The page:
Healthy Organizational Leadership

Feb 12, 2013 by



This is a guest post by Phil Stevenson (Twitter is @philstevenson). Phil is President
of The SISU Group, an organization devoted to the equipping of leaders and
organizations, He lives, speaks, and writes on leadership;
follow his leadership blog. He has written four books including Five Things Anyone
can do to Lead Effectively. Phil recently wrote a leadership lesson blog from our
latest book…Faith Legacy: 6 Values To Shape Your Marriage. We share it with you

Jim and Jerolyn Bogear[1] are wonderful friends. They have written two excellent books on relationships: Faith Legacy: Six Values to Shape Your Child’s Journey[2] and Faith Legacy for Couples.[3]

In the introduction to the second book they make the following observation, “Every healthy marriage begins with two healthy people, rich in value-based living, ready to give themselves to the other for the rest of their lives.”[4] Obviously, the Bogears are not writing specifically to leaders. But what they say has much for leaders.

This insightful comment has embedded within it three keys into healthy organizational leadership. 1. Like marriage, healthy organizations are lead by healthy leaders. 2. Healthy leaders are value-based. 3. Healthy leaders have a high degree of commitment to the organization they lead. Let’s drill down a bit deeper are each

Healthy organizations are led by healthy leaders. Good, bad, or indifferent an organization eventually reflects the leader. The leader who is healthy physically, emotionally, relationally and spiritually will have higher organizational health. A well rounded leader will have a well rounded organization. An over-indulgent, selfish, lopsided leader will soon see that reflected in the company they lead. Josh Dix, an organizational consultant and leadership coach, wrote, “I want all of us to recognize our patterns of behavior and the effects they have on those we lead or influence.”[5] How are you monitoring your leadership health?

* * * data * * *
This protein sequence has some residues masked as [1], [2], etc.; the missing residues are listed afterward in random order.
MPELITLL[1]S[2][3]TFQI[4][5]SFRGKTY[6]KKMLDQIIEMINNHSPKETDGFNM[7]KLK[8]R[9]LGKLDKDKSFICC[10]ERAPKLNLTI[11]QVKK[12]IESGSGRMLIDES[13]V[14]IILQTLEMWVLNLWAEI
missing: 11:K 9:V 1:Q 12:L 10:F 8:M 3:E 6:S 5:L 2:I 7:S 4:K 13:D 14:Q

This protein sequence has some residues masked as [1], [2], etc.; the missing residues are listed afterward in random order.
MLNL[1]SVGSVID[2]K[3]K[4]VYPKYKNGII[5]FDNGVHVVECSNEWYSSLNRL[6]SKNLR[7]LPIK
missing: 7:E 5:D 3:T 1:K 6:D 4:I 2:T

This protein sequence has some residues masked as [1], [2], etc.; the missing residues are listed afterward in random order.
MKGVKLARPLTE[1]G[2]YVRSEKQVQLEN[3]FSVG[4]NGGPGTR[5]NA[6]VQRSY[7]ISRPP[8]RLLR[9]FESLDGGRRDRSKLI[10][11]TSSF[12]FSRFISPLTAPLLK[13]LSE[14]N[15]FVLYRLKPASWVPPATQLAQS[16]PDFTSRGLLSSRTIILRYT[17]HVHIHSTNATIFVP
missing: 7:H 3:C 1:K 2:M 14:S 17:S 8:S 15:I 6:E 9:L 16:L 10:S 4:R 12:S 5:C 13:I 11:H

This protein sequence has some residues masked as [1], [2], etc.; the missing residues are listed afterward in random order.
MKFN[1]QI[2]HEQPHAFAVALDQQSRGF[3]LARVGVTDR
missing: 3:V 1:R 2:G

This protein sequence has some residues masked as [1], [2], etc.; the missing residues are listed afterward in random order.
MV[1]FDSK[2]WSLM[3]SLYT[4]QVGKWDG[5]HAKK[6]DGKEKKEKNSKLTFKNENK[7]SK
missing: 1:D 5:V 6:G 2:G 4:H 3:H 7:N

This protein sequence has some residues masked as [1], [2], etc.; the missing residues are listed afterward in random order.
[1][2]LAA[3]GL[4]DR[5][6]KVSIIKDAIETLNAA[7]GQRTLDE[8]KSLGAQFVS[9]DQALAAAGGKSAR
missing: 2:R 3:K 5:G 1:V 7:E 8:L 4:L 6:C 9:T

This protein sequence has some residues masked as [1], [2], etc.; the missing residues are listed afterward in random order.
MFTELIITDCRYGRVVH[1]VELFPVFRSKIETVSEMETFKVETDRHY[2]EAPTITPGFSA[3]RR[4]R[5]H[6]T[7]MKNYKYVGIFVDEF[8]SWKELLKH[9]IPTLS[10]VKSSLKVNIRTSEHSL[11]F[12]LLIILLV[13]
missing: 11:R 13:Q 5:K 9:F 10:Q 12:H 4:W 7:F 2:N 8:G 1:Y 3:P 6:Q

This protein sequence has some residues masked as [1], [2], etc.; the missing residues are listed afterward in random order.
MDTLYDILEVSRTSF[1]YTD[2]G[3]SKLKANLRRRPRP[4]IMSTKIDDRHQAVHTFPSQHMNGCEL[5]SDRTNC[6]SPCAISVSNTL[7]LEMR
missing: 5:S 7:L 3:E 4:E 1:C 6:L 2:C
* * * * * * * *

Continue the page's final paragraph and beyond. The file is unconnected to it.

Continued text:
Healthy leaders are value-based. All leaders lead by a set of values, unintentionally or intentionally. Understanding the importance of values, the Bogears rightly state, “Marriage is worth the effort [to] establish the core values that will guide your life together.”[6] Don Soderquist, retired Vice Chairman of the board for Wal-Mart Stores, Inc., observed, “Values determine how we act.”[7] Reviewing how we act will reveal our deeply held values. Honestly assessing your actions, what values do you lead by?

Healthy leaders have a high degree of commitment to the organization they lead. Healthy leaders are not mere casual observers, they are committed participants. Mark Leheney, senior consultant for Management Concepts, highlights Five Commitments of Leadership.[8] The five are commitment to: personal growth, people connection, performance of the organization, purity in truth telling, priority leading. Every leader must show the commitment they have through the actions they take. How committed are you to the organization you lead?

Leadership is necessary in the varied spectrums of life. Whether it is relationships, marriages, organizations, churches or communities each demand healthy leadership. What can you do to increase your leadership health?


[2] Jim & Jerolyn Bogear, Faith Legacy: Six Values to Shape Your Child’s Journey (Indianapolis, IN: Wesleyan Publishing House, 2009).

[3] Bogear, Faith Legacy for Couples (Indianapolis, IN: Wesleyan Publishing House, 2012).

[4] Ibid., 11.

[5], accessed December 24, 2012.

[6] Bogear, Faith Legacy for Couples (Indianapolis, IN: Wesleyan Publishing House, 2012), 74.

[7] Don Soderquist, Live, Learn, Lead to Make a Difference (Nashville, TN: J. Countryman, 2006), 51.


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